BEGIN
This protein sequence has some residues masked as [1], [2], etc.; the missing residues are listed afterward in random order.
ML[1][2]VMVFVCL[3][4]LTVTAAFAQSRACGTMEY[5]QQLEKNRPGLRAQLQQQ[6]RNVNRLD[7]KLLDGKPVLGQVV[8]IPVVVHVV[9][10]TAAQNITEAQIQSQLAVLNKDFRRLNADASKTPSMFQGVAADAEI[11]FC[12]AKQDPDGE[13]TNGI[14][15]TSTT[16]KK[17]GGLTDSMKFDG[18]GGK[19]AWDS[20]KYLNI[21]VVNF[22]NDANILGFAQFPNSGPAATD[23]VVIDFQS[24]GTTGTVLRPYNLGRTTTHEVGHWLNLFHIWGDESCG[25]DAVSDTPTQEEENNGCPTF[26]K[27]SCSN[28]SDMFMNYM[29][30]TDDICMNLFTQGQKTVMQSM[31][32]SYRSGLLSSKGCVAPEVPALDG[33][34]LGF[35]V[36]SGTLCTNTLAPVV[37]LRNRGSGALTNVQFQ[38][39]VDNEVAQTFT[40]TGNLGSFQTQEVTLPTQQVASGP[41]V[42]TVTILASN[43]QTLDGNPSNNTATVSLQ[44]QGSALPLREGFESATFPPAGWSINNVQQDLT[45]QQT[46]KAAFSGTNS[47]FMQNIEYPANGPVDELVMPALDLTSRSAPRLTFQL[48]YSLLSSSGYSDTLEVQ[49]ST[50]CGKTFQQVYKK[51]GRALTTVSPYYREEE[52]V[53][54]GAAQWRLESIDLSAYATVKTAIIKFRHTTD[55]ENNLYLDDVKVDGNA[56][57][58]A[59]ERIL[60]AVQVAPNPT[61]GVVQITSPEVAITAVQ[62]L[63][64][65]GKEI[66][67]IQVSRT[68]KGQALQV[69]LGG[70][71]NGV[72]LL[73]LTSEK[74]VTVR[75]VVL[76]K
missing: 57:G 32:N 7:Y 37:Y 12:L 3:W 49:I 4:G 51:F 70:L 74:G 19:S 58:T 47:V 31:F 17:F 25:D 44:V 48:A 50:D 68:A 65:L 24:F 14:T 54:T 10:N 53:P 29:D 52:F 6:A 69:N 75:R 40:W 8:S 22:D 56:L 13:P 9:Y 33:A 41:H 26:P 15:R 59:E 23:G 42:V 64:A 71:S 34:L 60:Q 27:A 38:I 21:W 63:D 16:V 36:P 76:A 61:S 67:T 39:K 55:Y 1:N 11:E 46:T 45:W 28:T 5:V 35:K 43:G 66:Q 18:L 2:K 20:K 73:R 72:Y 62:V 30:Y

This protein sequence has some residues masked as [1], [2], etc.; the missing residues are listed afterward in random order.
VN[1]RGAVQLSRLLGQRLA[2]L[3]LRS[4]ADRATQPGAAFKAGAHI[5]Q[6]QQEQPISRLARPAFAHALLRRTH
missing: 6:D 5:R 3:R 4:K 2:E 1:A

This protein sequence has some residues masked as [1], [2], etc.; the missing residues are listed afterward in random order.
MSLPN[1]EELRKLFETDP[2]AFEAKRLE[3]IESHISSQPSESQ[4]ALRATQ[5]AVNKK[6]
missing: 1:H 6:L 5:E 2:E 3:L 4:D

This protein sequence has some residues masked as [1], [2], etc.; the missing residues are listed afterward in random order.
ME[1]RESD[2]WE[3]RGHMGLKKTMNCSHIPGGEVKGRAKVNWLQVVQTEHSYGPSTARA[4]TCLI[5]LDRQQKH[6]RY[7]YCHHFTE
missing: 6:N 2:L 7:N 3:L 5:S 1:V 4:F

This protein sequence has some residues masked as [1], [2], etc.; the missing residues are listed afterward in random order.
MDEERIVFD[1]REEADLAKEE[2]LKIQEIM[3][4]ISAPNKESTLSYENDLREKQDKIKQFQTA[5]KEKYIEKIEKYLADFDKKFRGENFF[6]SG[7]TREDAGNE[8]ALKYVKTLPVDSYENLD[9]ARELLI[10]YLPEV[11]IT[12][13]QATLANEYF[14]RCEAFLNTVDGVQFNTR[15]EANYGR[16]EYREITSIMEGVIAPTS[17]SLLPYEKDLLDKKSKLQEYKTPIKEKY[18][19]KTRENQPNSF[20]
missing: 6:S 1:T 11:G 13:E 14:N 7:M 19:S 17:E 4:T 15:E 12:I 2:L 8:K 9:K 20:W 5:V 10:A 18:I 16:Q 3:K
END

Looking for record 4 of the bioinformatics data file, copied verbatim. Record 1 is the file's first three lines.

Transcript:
This protein sequence has some residues masked as [1], [2], etc.; the missing residues are listed afterward in random order.
ME[1]RESD[2]WE[3]RGHMGLKKTMNCSHIPGGEVKGRAKVNWLQVVQTEHSYGPSTARA[4]TCLI[5]LDRQQKH[6]RY[7]YCHHFTE
missing: 6:N 2:L 7:N 3:L 5:S 1:V 4:F